Microsoft Lists Five Things U.S. Government Still Needs To Do Regarding Surveillance Practices

Earlier this week, Brad Smith, General Counsel & Executive Vice President, Legal & Corporate Affairs at Microsoft blogged about need for the U.S. Government to address important privacy issues and others it has created. One year back, it was revealed that the US government did  surveillance of phone and Internet records, sometimes in partnership with others without any proper government orders. There were reports that the US government even hacked in to data centers of various companies to access data illegally as under the Fourth Amendment of the U.S. Constitution, users have a right to keep their email communications private. 

Microsoft wants the following five things the U.S. government still needs to do:

Recognize that U.S. search warrants end at U.S. borders: We’re concerned about governmental attempts to use search warrants to force companies to turn over the contents of non-U.S. customer communications that are stored exclusively outside the United States. The U.S. government wouldn’t stand for other governments seeking to serve search warrants within American borders to seize the content of U.S. citizens’ emails without going through U.S. legal process. Why should it expect other governments to react any differently?

End bulk collection: President Obama expressed a desire to end bulk collection of data of telephone records. While Microsoft has never received an order related to bulk collection of Internet data, we believe the USA Freedom Act should be strengthened to prohibit more clearly any such orders in the future.

Reform the FISA Court: We need to increase the transparency of the FISA Court’s proceedings and rulings, and introduce the adversarial process that is the hallmark of a fair judicial system. There remains a fundamental truth about legal disputes: a judge who hears only one side of a case is less likely to render a just result. Congress needs to recognize and act on the need for FISA Court reform.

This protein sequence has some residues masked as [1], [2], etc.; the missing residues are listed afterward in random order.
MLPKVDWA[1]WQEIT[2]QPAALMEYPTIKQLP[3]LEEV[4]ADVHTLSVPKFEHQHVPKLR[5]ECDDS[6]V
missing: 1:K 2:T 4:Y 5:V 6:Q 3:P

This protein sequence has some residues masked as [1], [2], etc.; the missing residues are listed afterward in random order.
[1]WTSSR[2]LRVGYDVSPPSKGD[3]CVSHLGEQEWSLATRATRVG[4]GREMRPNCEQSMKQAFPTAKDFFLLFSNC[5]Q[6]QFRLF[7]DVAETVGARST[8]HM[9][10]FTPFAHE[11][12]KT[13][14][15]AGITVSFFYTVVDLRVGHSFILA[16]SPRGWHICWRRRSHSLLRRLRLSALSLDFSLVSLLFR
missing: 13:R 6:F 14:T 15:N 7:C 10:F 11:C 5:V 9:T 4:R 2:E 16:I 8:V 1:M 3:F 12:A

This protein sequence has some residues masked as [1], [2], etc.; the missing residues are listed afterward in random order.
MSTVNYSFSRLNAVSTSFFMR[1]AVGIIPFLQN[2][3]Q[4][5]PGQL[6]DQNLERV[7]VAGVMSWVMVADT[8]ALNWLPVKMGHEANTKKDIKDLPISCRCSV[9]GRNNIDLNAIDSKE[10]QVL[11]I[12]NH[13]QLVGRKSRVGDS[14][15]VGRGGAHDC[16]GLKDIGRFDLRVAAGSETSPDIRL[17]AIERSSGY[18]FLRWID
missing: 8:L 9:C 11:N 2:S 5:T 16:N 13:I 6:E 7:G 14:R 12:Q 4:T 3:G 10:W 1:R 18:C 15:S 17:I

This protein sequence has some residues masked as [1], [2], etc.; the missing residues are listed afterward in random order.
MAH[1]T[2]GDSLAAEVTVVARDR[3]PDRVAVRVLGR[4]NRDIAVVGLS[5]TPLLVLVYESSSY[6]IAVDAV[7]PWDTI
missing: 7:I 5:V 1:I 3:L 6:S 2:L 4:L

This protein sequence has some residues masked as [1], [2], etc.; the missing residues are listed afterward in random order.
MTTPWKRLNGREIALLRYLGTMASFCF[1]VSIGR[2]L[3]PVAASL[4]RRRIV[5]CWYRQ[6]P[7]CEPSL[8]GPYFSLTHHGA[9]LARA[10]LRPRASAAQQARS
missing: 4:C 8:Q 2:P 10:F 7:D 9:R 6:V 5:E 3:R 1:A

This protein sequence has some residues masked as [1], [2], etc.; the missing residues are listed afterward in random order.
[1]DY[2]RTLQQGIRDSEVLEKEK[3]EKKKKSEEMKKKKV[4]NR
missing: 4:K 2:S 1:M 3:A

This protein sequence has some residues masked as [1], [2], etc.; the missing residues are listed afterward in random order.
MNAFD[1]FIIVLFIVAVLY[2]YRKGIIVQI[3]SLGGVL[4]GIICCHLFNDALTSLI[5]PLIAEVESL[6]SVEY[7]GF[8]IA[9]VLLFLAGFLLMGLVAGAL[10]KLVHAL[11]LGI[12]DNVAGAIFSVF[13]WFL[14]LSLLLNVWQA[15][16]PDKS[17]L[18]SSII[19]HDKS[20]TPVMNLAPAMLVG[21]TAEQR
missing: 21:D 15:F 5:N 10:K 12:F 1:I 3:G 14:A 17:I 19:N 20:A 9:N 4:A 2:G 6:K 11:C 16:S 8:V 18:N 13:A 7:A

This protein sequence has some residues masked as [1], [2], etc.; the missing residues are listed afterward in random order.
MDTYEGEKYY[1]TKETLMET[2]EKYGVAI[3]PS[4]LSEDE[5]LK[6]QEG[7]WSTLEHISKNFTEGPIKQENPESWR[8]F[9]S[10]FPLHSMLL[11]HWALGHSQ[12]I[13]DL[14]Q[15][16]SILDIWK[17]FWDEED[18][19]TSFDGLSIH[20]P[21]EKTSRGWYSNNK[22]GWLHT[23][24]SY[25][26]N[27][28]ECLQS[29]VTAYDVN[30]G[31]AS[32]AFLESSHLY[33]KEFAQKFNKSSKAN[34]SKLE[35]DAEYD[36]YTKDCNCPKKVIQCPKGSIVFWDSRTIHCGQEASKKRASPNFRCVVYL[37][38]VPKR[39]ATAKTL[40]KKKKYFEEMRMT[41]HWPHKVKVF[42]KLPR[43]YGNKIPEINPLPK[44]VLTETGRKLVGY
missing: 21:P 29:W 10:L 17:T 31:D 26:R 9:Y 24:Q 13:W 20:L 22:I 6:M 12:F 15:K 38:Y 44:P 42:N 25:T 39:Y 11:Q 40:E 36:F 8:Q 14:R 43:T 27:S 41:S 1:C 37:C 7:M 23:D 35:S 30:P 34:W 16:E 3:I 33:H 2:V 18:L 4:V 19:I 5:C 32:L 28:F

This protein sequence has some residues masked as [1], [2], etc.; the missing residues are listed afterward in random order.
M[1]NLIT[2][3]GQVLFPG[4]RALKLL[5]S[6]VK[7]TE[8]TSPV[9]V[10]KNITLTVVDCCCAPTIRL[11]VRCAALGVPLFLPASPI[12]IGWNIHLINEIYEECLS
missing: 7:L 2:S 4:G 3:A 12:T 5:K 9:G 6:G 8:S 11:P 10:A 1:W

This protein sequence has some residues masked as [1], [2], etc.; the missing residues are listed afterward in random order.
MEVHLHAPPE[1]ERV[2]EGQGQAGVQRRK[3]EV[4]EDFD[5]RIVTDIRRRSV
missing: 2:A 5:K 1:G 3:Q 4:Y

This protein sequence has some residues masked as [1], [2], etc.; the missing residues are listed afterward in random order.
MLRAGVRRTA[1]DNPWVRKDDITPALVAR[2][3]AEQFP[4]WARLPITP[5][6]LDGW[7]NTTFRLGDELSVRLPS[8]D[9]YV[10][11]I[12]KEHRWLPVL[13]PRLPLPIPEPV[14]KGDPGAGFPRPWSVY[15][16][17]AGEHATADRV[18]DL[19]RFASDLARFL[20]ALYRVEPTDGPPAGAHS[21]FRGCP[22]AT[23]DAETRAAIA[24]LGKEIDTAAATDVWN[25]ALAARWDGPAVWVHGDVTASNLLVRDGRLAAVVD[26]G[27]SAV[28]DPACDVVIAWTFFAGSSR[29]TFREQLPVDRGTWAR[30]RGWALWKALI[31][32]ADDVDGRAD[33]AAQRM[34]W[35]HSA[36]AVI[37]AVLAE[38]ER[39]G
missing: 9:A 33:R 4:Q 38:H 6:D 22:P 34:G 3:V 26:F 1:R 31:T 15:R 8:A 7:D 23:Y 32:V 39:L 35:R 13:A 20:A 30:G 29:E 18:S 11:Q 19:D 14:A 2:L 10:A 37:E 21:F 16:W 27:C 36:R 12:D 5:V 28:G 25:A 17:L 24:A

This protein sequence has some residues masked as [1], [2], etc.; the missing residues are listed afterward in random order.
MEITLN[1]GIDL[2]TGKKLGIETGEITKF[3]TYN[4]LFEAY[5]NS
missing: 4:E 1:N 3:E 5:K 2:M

Commit not to hack data centers or cables: We believe our efforts to expand encryption across our services make it much harder for any government to successfully hack data in transit or at rest. Yet more than seven months after the Washington Post first reported that the National Security Agency hacked systems outside the U.S. to access data held by Yahoo! and Google, the Executive Branch remains silent about its views of this practice. Shouldn’t a government that prosecutes foreigners who hack into U.S. companies stop its own employees from hacking into such businesses? Why must we continue to wait for an assurance on this issue?

Continue to increase transparency: Earlier this year, we won the right to publish important data on the number of national security-related demands that we receive. This helped to provide a broader understanding of the overall volume of government orders. It was a good step, but we believe even more detail can be provided without undermining national security.

Read more at Microsoft’s official blog. Microsoft is looking forward to an international effort to restore the trust of Internet users and strike the right balance between privacy and security.